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How to Grow a Redbud Tree

redbud branch image by Carbonbrain from Fotolia.com

The redbud, or Cercis canadensis, is a small tree covered with small pink buds in the early spring. These buds all open at almost the same time, producing a spectacular effect of pink- to rose-colored flowers blanketing each branch of the tree. Since the red bud tree will usually grow to only 25 to 30 feet high, you can add it to your landscaping plans without it taking over too much space.

Find a sunny spot where you can transplant your redbud tree. It will thrive in full sun in most areas, unless you are in an area that has especially long hot summers, where it will do better as an understory tree, or a tree growing under the partial shade of another tree.

Provide a light rich loamy soil for the tree at planting. It will tolerate alkaline soil, clay and sometimes soggy soil for a short time, but will prove to be healthier in better soil. If you can add some good, well-rotted compost into the soil at planting, the roots will be able to work themselves into the soil with less effort.

Water the tree during times of low rain or drought. It can survive usually without irrigation, but you run the risk of it becoming susceptible to disease. One of the interesting qualities of a redbud is that it is nitrogen-fixing in the soil like a legume, so you don't have to add any nitrogen to the soil as a fertilizer.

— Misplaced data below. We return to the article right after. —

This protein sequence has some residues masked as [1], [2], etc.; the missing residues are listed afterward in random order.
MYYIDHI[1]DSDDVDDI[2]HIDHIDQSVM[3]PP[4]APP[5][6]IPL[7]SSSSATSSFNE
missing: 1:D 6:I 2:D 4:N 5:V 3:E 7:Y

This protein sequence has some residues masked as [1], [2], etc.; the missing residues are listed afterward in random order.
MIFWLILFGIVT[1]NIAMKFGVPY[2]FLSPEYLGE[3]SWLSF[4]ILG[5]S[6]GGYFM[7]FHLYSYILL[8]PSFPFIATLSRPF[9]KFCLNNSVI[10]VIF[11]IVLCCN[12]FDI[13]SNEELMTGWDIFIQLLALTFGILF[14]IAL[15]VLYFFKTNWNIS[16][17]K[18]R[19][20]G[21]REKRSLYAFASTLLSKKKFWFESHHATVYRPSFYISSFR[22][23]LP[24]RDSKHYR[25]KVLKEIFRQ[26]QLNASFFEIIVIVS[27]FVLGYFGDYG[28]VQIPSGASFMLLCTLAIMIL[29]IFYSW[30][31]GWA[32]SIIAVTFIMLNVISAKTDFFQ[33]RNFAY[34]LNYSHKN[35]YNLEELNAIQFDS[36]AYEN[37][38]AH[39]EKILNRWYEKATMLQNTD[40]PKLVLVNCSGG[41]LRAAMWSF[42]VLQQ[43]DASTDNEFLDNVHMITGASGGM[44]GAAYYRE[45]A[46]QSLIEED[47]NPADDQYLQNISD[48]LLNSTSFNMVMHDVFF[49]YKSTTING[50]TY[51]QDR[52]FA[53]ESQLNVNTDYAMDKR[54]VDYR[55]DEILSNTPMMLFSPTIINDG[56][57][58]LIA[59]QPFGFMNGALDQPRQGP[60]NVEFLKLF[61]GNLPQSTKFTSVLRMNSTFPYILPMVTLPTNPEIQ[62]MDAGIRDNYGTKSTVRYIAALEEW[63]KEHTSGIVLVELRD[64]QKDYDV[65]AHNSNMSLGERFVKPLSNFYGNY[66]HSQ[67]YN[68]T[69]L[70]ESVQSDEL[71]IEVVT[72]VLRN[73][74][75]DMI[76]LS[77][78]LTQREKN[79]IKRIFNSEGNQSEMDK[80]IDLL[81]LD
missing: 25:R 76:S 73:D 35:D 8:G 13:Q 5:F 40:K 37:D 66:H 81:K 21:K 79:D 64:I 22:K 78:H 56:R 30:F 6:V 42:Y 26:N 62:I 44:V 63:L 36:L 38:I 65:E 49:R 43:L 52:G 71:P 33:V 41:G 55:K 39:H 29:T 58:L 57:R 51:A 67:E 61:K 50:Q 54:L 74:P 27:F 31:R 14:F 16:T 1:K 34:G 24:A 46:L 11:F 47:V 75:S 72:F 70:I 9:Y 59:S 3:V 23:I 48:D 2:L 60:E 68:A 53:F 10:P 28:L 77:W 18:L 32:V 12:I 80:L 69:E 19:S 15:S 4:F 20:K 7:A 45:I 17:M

Prune the redbud so it is multi-branched for the best blossoming effect. Remove any branches that have a tight v-shaped crotch and save those with a wider u-shaped union. This will keep the branches strong and less prone to cracking under pressure from wind or snow.

Redbud Tree Growth

The redbud tree, also called the Judas tree, is relatively small when mature. This tree is moderately fast growing, becoming about 7 to 10 feet tall and 15 to 35 feet wide by age 5 or 6. The tree's heart-shaped leaves are reddish-purple when young, but slowly become dark green and turn yellow in fall. A spot that remains wet and soggy for long periods is not a good choice for this tree, but you can improve your soil's drainage by adding sand at planting time. The redbud tree needs little pruning, but you can trim back its young branches to help encourage additional branching and a bushy form. The tree blooms on both old and new wood, so this is best done as soon as flowers fade.

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